Climate policy impacts on the competitiveness of energy-intensive manufacturing sectors

Andrea M. Bassi*, Joel S. Yudken, Matthias Ruth

*Corresponding author for this work

Research output: Contribution to journalArticlepeer-review


This study examines the impacts of energy price changes resulting from different carbon-pricing policies on the competitiveness of selected US energy-intensive industries. It further examines possible industry responses, and identifies and provides a preliminary evaluation of potential opportunities to mitigate these impacts. The industry sectors investigated - steel, aluminum, chemicals and paper - are among the largest industrial users of fossil fuels in the US economy. The results of this examination show that climate policies that put a price on carbon could have substantial impacts on the competitiveness of US energy-intensive manufacturing sectors over the next two decades, if climate regulations are applied only in the United States, and no action is taken to invest in advanced low- and no-carbon technologies. The extent of these impacts will vary across industries, depending on their energy intensities, the mix of energy sources they rely on and how energy is used in production activities (heat and power, feedstock). Of relevance is also the speed and rigor with which industries adopt new technologies and retire (or replace) old ones. Other factors affecting these impacts include an industry's vulnerability to foreign imports and its ability to pass through cost increases to its customers in the face of international market competition.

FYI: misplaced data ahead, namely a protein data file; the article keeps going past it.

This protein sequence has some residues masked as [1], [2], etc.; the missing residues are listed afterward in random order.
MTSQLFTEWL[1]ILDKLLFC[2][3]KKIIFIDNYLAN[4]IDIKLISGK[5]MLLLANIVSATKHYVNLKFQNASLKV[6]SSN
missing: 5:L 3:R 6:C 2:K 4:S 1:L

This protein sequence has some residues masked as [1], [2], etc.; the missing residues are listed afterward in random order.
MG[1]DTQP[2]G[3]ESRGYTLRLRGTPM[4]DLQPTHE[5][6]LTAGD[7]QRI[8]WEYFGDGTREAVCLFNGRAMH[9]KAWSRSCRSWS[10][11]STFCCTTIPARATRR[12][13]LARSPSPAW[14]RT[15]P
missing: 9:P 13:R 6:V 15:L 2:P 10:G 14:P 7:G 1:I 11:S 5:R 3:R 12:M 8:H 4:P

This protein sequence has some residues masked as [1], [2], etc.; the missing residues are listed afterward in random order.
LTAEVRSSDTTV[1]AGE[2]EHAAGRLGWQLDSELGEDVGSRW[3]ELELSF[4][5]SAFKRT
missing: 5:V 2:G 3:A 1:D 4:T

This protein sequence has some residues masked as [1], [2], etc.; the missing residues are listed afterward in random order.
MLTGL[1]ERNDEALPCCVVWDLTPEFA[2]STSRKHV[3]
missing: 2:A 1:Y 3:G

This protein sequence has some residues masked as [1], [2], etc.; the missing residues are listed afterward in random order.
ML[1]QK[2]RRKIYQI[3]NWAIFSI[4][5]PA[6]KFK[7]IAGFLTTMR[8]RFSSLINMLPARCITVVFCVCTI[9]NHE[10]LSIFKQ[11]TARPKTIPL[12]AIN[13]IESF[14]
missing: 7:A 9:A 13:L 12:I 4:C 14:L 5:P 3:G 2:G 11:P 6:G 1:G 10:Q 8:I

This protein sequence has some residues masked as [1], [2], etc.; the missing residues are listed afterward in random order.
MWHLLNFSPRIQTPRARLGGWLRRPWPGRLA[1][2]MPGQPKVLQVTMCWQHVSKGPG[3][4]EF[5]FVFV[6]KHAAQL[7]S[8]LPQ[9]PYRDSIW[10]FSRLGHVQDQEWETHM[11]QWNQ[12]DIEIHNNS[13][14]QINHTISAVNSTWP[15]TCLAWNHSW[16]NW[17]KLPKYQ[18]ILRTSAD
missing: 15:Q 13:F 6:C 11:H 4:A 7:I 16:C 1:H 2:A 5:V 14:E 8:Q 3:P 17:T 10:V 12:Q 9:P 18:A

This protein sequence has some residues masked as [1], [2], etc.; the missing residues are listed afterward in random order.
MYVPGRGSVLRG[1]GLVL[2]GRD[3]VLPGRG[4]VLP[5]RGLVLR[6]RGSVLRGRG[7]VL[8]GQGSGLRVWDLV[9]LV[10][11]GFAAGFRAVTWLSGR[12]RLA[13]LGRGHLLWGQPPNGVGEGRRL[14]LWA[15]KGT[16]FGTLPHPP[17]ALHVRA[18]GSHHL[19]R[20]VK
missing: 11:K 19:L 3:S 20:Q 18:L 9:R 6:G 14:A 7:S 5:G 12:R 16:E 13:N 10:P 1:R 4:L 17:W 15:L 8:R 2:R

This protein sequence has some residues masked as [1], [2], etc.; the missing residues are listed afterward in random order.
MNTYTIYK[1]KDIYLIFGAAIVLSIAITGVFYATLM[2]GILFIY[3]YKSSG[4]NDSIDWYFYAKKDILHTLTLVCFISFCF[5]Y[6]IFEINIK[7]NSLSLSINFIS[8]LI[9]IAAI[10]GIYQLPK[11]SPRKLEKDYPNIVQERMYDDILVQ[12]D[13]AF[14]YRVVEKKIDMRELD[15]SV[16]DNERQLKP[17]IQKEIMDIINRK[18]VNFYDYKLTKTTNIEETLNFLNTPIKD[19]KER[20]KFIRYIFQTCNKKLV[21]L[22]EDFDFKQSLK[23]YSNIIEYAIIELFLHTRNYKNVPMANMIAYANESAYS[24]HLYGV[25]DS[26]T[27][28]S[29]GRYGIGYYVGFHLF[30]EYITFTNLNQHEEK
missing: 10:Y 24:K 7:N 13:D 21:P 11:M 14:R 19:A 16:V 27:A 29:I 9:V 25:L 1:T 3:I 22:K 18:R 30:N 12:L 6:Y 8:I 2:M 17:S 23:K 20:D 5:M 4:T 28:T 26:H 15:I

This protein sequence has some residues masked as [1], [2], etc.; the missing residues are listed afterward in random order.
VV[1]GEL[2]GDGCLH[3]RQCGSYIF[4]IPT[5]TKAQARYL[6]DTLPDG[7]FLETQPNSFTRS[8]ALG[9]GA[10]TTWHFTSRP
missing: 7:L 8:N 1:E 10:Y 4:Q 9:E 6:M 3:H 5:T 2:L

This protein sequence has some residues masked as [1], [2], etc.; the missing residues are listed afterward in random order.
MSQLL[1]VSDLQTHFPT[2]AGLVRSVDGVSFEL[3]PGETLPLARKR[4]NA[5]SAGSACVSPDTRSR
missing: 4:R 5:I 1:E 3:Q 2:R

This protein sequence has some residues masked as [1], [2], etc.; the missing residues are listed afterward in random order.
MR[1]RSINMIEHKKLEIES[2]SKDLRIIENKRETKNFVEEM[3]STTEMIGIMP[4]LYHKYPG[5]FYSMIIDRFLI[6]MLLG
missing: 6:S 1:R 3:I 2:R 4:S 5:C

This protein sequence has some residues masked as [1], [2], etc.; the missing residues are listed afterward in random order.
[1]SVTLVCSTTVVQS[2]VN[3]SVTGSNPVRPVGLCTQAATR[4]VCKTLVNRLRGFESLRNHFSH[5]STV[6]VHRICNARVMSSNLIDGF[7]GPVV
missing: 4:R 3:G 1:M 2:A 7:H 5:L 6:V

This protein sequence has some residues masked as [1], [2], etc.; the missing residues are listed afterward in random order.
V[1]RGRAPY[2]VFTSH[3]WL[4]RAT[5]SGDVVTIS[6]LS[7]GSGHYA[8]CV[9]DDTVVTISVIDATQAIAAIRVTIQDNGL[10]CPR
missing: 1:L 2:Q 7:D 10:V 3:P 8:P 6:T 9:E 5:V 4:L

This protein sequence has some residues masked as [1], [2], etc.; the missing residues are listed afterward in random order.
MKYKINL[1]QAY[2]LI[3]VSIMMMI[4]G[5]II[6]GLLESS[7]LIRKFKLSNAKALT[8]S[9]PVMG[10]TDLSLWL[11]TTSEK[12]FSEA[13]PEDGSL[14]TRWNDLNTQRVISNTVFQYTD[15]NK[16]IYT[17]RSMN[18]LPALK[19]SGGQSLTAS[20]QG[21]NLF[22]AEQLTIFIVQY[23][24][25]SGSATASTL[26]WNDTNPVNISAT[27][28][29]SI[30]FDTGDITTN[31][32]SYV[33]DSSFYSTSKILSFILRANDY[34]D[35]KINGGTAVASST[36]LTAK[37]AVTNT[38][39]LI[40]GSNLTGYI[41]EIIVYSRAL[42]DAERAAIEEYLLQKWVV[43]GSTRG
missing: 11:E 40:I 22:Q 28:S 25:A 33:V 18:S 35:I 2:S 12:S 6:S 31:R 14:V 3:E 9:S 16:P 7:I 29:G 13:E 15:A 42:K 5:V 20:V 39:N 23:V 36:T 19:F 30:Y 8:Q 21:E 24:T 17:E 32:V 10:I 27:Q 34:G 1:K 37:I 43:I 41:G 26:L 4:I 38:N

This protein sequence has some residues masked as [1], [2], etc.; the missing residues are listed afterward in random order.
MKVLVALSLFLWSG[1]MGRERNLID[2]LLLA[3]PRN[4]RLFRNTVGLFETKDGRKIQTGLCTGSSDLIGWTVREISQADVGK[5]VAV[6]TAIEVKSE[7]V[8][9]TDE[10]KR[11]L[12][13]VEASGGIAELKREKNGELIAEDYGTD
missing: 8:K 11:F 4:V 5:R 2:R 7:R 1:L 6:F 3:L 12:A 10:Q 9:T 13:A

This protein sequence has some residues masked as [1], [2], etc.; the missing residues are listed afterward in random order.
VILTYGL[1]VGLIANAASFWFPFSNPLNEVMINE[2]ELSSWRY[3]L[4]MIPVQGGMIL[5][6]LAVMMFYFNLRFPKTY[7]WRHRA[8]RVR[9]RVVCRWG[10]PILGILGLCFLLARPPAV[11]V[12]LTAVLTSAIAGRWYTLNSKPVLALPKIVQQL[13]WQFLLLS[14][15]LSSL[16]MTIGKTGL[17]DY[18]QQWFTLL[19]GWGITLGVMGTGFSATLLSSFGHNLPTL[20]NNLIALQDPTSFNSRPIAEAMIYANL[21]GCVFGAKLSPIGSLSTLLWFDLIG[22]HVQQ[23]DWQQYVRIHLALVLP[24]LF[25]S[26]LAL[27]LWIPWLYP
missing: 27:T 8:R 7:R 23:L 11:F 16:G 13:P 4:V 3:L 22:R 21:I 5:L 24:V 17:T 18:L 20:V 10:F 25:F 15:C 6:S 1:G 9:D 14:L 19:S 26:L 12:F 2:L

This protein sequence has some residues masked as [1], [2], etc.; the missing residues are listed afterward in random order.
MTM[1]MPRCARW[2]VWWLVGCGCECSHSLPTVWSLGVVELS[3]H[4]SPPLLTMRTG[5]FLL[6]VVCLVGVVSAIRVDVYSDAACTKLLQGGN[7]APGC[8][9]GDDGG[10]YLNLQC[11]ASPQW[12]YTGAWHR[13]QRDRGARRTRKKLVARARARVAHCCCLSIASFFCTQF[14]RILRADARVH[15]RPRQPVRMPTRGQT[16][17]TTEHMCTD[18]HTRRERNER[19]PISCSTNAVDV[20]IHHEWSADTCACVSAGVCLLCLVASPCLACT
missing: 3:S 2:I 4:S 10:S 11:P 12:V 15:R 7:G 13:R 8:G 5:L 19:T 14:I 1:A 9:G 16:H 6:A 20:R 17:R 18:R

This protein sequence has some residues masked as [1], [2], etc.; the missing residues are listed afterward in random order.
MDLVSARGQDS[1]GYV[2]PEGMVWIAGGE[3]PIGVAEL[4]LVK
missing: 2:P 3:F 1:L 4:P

Original languageEnglish
Pages (from-to)3052-3060
Number of pages9
JournalEnergy policy
Issue number8
Publication statusPublished - Aug 2009


  • Climate policy
  • Energy policy
  • Industry model

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